The 2008 Ford Taurus X, a midsize SUV, meets the criteria to win the Insurance Institute for Highway Safety\'s Top Safety Pick award. Winners of this designation afford superior overall crash protection among the vehicles in their class. To qualify for Top Safety Pick, a vehicle must earn the highest rating of good in all three Institute tests — front, side, and rear — and be equipped with electronic stability control.
Criteria to win are tough because the award is intended to drive continued safety improvements such as high crash test ratings and rapid addition of electronic stability control, which is standard equipment on the Taurus X, says Institute president Adrian Lund. Recognizing vehicles at the head of the class for safety helps consumers distinguish the best overall choices without having to sort through multiple results.
Initially only 13 cars, minivans, and SUVs qualified for 2007 awards. As automakers introduce new models or make safety changes to existing ones, the Institute adds winners throughout the year. Ford\'s Freestyle, predecessor to the Taurus X, earned top crash test ratings but didn\'t qualify for the 2007 award because electronic stability control wasn’t available.
In a competitive marketplace, automakers are striving to earn safety accolades, Lund points out. We congratulate Ford for having more models that earn Top Safety Pick from the Institute than any other car company.
Seven of the 22 current Top Safety Picks are from Ford or its subsidiary, Volvo.
How vehicles are evaluated: The Institute\'s frontal crashworthiness evaluations are based on results of 40 mph frontal offset crash tests. Each vehicle\'s overall evaluation is based on measurements of intrusion into the occupant compartment, injury measures recorded on a Hybrid III dummy in the driver seat, and analysis of slow-motion film to assess how well the restraint system controlled dummy movement during the test.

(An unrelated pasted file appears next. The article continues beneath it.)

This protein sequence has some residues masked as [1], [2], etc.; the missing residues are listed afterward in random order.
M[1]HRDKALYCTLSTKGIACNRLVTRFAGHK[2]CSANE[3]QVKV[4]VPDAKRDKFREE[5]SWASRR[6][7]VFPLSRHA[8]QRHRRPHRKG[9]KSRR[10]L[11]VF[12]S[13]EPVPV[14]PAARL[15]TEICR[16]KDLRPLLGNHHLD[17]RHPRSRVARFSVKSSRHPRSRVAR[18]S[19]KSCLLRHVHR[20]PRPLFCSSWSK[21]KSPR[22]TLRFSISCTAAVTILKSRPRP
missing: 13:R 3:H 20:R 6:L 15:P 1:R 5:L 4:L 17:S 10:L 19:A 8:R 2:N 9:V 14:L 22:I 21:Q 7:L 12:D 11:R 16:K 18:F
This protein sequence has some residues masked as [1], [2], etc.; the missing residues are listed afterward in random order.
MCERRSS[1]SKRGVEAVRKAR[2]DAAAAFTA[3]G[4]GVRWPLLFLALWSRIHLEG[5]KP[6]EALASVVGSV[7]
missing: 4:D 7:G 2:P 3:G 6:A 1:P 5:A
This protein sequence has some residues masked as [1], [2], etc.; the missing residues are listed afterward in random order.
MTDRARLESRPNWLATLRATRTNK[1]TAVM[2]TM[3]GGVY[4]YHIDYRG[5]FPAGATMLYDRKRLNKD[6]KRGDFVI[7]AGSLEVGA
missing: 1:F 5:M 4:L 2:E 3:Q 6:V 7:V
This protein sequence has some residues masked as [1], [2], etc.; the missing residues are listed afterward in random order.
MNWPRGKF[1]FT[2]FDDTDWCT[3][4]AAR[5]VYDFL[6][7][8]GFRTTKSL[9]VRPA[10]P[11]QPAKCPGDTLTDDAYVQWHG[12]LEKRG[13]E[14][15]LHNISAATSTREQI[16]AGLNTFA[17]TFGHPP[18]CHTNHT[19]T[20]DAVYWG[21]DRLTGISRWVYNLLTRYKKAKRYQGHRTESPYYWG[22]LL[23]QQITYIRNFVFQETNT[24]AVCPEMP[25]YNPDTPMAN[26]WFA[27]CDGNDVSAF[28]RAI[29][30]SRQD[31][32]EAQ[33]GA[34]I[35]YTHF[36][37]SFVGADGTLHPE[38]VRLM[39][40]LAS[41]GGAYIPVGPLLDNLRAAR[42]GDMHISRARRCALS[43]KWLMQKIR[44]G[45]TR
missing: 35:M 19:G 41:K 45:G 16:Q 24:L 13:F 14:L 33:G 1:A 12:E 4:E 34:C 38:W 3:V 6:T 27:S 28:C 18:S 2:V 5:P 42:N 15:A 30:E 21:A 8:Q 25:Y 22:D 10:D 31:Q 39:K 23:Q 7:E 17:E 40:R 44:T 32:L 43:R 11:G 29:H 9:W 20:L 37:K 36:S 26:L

Side evaluations are based on performance in a crash test in which the side of a vehicle is struck by a barrier moving at 31 mph. The barrier represents the front end of a pickup or SUV. Ratings reflect injury measures recorded on two instrumented SID-IIs dummies, assessment of head protection countermeasures, and the vehicle\'s structural performance during the impact. Injury measures obtained from the two dummies, one in the driver seat and the other in the back seat behind the driver, are used to determine the likelihood that a driver and/or passenger in a similar real-world crash would sustain serious injury to various parts of the body. The movements and contacts of the dummies\' heads during the test also are evaluated. Structural performance is based on measurements indicating the amount of B-pillar intrusion into the occupant compartment.
Rear crash protection is rated according to a two-step procedure. Starting points for the ratings are measurements of head restraint geometry — the height of a restraint and its horizontal distance behind the back of the head of an average-size man. Seat/head restraints with good or acceptable geometry are tested dynamically using a dummy that measures forces on the neck.